Riparian City as Performative Interface

In her article “Performative Materiality and Theoretical Approaches to Interface,” Johanna Drucker writes: “The critical design of interpretive interface means that we understand the task not just as an arrangement of things or a structure for the organization of behaviors and actions, but as a mobilization of a critical network that exposes, calls to attention, its made-ness – and by extenstion, the constructed-ness of knowledge, its interpretative dimensions.”  In some ways, Ryan Griffis’ website for his project Riparian City functions as this type of critical interface, exposing the constructed nature of not only itself, but also the typical ways in which we categorize and create the natural world and its resources.

Drucker emphasizes a focus on the performative qualities of interface design and interrogation because, she states, “knowledge creates the object of its discourses, it does not ‘discover’ them.”  While this type of criticism of knowledge is certainly not new (Foucault, Mitchell, etc.) interpretations of the creation of knowledge from such a critical standpoint are often lacking when it comes to discourses about the natural world, natural history, and the hard sciences in general.  These are also spaces of knowledge that mix with discourses from the digital humanities infrequently.  Facts from nature are often only read as data sets, directly linked with truth claims.

By using a website as a part of his physical performance, Ryan shifts and puts into question our understanding of the materiality of the Doan Watershed.  He begins by directly questioning the accepted history of the area with statements such as: “The rattlesnakes, wolves, chestnut trees, salamanders and other riparian city (800x426)once thriving human and non-human inhabitants surely knew it by other names long before Nathaniel Doan arrived here in the late 18th century.”  This idea of fluid boundaries and naming is pushed even further, however, with the mapping project that defines the digital existence of the Doan Watershed.

While the Doan Watershed no doubt exists in the material world, its representation digitally, as both a community map, falsified history, and fictitious political entity asks us to begin to think about physical space in much more abstract ways while also addressing the pure materiality of the water and land and the way that those objects (and places) interact with the animals and humans that encounter them.

The Riparian City interactive map is, in this respects, a critical, performative interface, demonstrating the ways in which “material forms [the map itself, the land, the water, etc.] are only the site of potential for meaning production, not for transfer.” (Drucker) The map, as it is built up by users who define the space and place of the Doan Watershed in limitless ways, are not creating a set of definitive facts, rather they are compiling a set of experiences, memories, or interpretations. In this way, the map, by revealing itself as part of a fanciful city and travel office, creates itself as a real object that allows user to begin to interrogate how we define fact, reality, and history.

The Temporary Travel Office & Riparian City

For this review, I thought first of the digital, performance, public, etc. projects made by UIUC professor of new media, Ryan Griffis. Ryan uses websites coupled with mini-publications, prints, and other ephemera, as well as performance to question the ways that we define place and interact with the natural world.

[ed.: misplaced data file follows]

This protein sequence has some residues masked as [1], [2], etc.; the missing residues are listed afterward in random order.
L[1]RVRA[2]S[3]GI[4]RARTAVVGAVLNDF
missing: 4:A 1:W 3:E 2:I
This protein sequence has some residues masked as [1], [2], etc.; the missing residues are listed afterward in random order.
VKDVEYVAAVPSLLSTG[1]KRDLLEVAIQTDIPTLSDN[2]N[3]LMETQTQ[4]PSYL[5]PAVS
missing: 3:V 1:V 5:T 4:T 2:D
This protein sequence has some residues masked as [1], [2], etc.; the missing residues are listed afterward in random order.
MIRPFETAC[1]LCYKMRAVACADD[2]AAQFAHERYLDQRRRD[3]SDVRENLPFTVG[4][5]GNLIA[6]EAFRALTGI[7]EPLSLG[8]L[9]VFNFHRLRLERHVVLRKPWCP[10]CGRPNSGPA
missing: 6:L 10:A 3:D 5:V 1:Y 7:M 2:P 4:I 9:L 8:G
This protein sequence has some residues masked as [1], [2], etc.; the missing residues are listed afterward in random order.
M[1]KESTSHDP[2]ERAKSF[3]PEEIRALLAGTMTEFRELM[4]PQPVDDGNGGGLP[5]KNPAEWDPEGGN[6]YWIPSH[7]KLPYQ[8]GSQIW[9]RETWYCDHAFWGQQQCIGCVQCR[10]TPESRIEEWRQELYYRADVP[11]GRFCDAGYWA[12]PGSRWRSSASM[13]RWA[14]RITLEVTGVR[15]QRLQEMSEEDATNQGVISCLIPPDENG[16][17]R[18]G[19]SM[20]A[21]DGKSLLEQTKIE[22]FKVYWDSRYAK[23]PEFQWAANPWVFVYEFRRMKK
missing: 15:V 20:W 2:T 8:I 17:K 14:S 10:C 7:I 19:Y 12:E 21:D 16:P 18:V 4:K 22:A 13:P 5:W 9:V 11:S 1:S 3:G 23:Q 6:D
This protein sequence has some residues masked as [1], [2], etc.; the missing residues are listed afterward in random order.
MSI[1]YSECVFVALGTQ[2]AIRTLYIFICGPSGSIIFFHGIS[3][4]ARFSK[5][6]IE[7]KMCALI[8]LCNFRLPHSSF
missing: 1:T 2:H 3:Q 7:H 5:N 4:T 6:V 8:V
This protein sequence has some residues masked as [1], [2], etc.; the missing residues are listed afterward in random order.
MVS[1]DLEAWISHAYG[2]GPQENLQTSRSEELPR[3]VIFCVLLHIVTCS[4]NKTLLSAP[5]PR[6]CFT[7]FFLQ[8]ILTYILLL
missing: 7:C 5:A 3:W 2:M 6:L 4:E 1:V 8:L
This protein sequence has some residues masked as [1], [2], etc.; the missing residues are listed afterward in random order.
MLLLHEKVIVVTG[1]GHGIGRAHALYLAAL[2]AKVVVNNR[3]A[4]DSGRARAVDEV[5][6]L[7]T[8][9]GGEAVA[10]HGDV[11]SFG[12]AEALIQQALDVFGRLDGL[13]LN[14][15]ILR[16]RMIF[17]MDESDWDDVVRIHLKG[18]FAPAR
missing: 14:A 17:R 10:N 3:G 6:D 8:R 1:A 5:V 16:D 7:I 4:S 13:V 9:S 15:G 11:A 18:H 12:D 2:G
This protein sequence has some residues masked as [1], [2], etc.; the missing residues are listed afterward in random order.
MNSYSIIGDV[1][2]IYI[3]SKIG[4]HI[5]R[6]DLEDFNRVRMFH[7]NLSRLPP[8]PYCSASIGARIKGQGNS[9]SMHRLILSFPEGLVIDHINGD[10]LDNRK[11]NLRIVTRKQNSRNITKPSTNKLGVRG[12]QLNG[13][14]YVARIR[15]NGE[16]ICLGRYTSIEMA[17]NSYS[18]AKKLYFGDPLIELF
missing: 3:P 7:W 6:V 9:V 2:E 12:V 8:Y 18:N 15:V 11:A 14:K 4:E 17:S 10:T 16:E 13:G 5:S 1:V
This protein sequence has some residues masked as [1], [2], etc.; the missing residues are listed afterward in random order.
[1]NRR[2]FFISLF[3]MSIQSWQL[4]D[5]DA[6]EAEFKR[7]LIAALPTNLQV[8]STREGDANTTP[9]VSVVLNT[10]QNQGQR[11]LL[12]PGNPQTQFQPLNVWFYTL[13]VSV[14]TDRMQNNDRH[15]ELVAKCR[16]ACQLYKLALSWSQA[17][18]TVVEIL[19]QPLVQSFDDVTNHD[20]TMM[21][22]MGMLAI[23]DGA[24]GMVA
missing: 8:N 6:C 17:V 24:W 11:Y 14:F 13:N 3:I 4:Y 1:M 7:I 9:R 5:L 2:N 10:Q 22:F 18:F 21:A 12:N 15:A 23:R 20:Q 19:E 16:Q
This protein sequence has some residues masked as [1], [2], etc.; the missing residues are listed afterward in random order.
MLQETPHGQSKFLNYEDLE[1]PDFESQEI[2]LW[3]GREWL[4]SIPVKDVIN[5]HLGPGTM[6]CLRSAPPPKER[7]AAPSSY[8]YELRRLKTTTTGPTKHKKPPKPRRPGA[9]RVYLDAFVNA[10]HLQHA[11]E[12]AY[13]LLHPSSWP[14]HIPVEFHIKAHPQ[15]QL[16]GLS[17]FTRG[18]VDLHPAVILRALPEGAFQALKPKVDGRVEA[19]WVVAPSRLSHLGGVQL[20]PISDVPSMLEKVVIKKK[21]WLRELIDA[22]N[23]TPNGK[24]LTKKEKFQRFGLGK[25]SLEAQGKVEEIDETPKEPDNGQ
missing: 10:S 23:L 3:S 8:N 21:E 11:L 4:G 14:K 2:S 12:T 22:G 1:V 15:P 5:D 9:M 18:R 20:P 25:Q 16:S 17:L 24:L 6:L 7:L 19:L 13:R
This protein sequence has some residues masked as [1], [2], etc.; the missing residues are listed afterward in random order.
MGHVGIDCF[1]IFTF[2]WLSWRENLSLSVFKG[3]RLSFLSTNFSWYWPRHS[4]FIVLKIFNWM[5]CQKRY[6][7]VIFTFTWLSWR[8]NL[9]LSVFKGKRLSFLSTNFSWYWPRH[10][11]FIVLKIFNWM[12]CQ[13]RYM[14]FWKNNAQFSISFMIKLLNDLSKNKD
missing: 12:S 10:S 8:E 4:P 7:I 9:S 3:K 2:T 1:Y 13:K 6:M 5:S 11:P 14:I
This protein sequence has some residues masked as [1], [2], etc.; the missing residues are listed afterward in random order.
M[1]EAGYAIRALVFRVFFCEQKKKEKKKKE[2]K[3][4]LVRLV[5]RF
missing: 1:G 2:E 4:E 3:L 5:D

When I first started thinking about reviewing Ryan Griffis’ Temporary Travel Office for this assignment, I was hesitant, because, as an artist, I wondered if Ryan’s work would be considered ‘scholarly’ enough for it.  But then I began thinking that most artworks are in fact extra-textual scholarly projects.  Especially in new media, art projects become sites to interrogate intellectual ideas in a more than textual way, often combining text, digital objects, actual objects, performance and events.

Ryan’s work with the Temporary Travel Office is this kind of project, combining art with ecology, environmentalism, critical geography, archival work, and performance.  The project exists as a website, where downloads are available, but also at times as performance or individual ephemeral objects.  The Temporary Travel Office is a fictitious travel agency that aids the public by providing materials and tours to often overlooked areas to disrupt the way we define space and how move around in the physical world.  Parking lots, forgotten parks, and under privileged neighborhoods become the sites of tourism in Ryan’s imagined travel agency.

While the Temporary Travel Office is involved with multiple projects, publications and tours, one that is especially interesting is the again fictitious Riparian City.  Founded in 15,000 BCE, Riparian City is the site of the Doan Watershed in Cleveland.  On the Riparian City Website the public can enter information into a map as a way to map locations or even memories to re-imagine the ways that this neighborhood is defined.

riparian city (800x426)

Riparian City questions not only who defines geographies, but also what.  By creating a Temporary Travel Office in a made up city, Ryan’s work is able to give agency to the space itself, attempting to demonstrate the multitude of forces that shape a sense of place, many that are outside of human control.  And, while projects like this originated with performance pieces composed of a physical embassy, with national flags and passports for Riparian citizens, the remnants still exist online, with images of the imagined city and the editable map that citizens who experience a place defined by local space, people, fauna, resources, and climate can still attempt to picture their city, at least digitally.